‘Saturday Night Live”s Original Cast: Where Are They Now?
A lot has changed since Saturday Night Live’s first episode aired on Oct. 11, 1975. For one thing, the show was then called NBC’s Saturday Night since sports broadcaster Howard Cosell, of all people, had snapped up producer Lorne Michaels’ first choice of name for his mercifully short-lived comedy-variety show on ABC, Howard Cosell’s Saturday Night Live. And, looking over the overstuffed rosters of cast members and featured players in recent seasons, it’s startling to think that this groundbreaking, culturally defining 90-minute sketch show was initially performed by only seven people.
Christened the Not Ready for Prime Time Players as a dig at Cosell (whose little-used repertory company was called the Prime Time Players), Dan Aykroyd, John Belushi, Chevy Chase, Jane Curtin, Garrett Morris, Laraine Newman and Gilda Radner (with late addition Bill Murray) anchored the shows first, increasingly celebrated and popular seasons with a stunning versatility. Each — to a greater or lesser degree — turned out sketches and characters that remain cultural touchstones to the present day. And each — again, to variable success — turned Saturday Night Live stardom into a launching pad for greater success and fame in all corners of the entertainment industry.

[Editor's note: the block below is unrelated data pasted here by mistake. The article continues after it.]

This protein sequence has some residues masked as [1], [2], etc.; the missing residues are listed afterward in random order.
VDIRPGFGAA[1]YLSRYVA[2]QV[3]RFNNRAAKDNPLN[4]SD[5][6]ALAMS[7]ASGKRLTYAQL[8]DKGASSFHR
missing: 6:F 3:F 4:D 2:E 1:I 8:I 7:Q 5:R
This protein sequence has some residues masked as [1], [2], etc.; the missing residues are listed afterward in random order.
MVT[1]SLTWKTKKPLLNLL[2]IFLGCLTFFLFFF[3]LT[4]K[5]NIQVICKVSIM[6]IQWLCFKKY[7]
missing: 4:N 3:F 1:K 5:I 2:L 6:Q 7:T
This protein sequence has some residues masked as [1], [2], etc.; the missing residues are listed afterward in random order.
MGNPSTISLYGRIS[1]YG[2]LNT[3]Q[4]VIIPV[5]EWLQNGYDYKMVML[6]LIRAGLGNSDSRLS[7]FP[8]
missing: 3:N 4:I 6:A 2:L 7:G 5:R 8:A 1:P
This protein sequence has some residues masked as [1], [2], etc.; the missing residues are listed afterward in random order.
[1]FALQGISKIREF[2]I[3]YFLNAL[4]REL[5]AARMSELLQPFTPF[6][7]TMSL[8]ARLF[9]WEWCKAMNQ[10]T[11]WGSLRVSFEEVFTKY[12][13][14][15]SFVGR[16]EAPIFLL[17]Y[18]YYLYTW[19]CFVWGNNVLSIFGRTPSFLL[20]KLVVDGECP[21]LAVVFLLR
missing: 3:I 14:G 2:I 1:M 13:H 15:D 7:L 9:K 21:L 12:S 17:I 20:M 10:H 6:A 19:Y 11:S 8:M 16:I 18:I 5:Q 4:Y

Saturday Night Live remains one of the most stressful, competitive and potentially star-making gigs in the world, with cast members either catching fire on their way to movie and television superstardom or slipping away into relative obscurity, their golden ticket to the big time canceled by circumstance, personal demons or just plain bad luck. Meanwhile, some extremely talented performers who never clicked on SNL went on to shine elsewhere, affirming that being a cast member there is one of the most uniquely challenging jobs show business has to offer.
The first Not Ready for Prime Time Players set the template, each of the seven’s career trajectories a lesson in the vicissitudes of Hollywood after your stint in New York’s now-famed Studio 8H is over.